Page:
In our experiment, the width of the injected charge pulse is estimated to be 100 ps, which corresponds to the rise time of the excitation voltage step. The detected signal is much broader, with a long exponential tail whose decay time is almost independent of B. This is due to the RC time constant TRC=3 ns of the detector circuit arising from the contact resistance and stray capacitance (Methods and Supplementary Fig. S2). Figure 2b explains how to restore the waveform of the charge pulse and derive the time of flight from the measured current traces. First, we subtract the cross-talk from the measured current traces by regarding the B=−12 T trace (black traces in the top panel of Fig. 2b) as representing the cross-talk waveform. Then we approximate the waveform of the charge pulse with a Gaussian and calculate its convolution with the response function exp(−t/TRC). By using the height, width and the position of the Gaussian function as adjustable parameters, we can fit the convolution function to the current traces obtained by subtracting the cross-talk (bottom panel of Fig. 2b). The extracted Gaussian width is of several hundred picoseconds, which is still several times larger than the width of the injected pulse, indicating that the charge pulse is broadened during the propagation, presumably by scattering and/or nonlinear dispersion. The time of flight of the charge pulse is obtained from the peak position of the Gaussian. To support the validity of our analyses, we carried out similar measurements using a sample with a shorter path length of 0.3 mm and found that the time of flight becomes smaller as expected (Fig. 2d and Supplementary Fig. S3).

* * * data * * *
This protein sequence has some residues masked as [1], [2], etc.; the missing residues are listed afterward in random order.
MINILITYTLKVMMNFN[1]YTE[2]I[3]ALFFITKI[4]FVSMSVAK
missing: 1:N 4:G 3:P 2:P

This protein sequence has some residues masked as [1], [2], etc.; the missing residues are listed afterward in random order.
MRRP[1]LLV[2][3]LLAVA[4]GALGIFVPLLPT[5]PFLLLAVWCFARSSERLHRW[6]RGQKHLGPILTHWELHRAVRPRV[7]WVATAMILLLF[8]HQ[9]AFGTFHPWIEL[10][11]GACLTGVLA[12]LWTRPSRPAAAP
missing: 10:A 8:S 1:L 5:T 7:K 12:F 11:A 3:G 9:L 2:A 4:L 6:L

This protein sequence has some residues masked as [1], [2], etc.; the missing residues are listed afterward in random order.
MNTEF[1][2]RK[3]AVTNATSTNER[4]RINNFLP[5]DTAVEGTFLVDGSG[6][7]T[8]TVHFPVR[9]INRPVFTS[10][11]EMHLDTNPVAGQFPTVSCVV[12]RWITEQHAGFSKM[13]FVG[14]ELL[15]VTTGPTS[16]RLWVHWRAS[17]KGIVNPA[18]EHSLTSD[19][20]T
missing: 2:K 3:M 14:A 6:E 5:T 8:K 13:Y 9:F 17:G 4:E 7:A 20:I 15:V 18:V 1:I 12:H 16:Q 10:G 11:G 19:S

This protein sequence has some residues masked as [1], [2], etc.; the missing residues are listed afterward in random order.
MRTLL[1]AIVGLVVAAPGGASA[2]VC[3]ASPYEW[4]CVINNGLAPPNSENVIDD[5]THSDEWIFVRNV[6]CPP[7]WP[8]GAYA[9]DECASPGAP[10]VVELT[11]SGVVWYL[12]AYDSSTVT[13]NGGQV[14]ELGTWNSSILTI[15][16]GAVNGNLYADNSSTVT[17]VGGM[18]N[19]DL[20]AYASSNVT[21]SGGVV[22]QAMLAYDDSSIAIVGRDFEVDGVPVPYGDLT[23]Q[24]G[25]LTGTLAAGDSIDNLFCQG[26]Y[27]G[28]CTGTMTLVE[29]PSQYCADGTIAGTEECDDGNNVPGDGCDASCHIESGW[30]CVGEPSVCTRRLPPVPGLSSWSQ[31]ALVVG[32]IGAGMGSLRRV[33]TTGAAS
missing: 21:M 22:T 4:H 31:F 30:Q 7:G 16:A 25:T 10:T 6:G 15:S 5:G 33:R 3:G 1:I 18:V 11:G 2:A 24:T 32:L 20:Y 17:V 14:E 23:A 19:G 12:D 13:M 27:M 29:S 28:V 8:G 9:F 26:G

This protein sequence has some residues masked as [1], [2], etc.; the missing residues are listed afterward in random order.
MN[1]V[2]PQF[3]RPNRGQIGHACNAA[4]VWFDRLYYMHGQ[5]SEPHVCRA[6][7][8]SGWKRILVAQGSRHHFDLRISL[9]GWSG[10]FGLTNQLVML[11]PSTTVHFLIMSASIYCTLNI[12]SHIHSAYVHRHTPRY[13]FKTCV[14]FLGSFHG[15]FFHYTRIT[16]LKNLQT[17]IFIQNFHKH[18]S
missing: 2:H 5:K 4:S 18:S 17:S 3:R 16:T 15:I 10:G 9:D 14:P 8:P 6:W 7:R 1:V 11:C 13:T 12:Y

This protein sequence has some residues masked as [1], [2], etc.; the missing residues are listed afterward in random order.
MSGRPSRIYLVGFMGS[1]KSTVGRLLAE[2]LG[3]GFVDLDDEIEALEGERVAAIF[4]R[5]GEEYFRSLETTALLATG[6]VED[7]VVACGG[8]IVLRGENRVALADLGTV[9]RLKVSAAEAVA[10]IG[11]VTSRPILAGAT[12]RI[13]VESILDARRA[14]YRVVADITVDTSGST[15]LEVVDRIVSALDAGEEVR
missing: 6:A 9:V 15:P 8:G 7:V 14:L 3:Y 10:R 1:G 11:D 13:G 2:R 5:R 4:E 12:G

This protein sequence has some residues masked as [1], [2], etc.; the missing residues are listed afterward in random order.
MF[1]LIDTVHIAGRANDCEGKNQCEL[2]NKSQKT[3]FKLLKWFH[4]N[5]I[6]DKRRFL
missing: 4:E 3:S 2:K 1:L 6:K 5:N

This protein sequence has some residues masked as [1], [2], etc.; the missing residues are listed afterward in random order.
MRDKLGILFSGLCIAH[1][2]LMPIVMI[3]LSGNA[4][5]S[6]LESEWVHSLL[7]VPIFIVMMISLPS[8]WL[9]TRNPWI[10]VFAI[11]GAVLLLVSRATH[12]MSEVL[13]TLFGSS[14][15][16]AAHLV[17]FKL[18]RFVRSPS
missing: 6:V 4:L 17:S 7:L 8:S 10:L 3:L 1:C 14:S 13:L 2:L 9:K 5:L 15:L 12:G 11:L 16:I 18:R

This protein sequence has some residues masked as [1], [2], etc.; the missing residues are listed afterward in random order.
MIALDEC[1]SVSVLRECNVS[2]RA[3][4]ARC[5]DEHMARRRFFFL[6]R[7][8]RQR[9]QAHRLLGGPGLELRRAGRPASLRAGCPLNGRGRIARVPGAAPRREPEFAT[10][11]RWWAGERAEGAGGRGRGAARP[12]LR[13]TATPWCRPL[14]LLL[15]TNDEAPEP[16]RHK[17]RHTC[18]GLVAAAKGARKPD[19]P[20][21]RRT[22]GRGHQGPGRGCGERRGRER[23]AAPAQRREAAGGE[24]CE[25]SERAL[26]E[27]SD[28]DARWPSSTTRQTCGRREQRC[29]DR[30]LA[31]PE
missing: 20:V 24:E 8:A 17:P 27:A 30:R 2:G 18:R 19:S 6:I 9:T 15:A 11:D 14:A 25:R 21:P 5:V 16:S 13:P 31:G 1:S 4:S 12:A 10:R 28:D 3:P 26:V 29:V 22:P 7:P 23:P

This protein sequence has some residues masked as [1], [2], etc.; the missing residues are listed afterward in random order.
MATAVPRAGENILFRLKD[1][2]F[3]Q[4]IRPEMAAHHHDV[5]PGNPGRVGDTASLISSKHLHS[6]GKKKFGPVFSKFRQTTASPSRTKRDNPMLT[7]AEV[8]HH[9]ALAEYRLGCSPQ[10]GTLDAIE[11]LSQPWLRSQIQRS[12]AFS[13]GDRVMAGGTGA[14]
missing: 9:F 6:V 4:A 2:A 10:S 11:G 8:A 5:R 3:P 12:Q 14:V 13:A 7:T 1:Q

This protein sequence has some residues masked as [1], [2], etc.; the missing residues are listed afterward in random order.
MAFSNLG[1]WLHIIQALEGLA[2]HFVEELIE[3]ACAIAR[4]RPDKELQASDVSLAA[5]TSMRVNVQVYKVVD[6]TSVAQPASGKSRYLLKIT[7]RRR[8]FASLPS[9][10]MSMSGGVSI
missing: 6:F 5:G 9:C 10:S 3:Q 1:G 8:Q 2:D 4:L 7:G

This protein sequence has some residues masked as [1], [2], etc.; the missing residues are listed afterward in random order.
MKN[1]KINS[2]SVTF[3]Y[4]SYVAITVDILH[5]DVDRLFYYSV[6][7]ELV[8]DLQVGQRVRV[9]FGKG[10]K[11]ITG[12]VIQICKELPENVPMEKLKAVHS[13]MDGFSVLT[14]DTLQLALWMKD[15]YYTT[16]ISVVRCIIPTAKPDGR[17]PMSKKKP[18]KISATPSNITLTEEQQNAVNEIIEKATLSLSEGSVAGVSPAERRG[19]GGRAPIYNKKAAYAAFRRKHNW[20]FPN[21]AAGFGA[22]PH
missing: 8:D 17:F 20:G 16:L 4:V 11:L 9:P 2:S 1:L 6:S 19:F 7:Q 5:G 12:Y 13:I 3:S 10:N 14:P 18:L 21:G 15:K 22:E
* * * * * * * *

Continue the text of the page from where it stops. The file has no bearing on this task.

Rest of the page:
The velocity of the charge pulse determined from the time of flight and the path length depends on B (Fig. 2e). It is almost constant at about 2 × 106 m s−1 in the ν=2 QH state. As B is decreased, the velocity increases and shows a plateau at 6 × 106 m s−1 for the ν=6 QH state. For smaller B, the velocity cannot be determined accurately because the broad peak largely overlaps with the cross-talk around t=0. This indicates that the charge velocity for smaller B is above the maximum measurable value of 6 × 106 m s−1, which is larger than vF~106 m s−1 (Supplementary Fig. S4). This demonstrates that the charge pulse propagates not as individual electrons but as collective modes, that is, plasmons. This is consistent with sheet-plasmon theory for low-frequency limit6.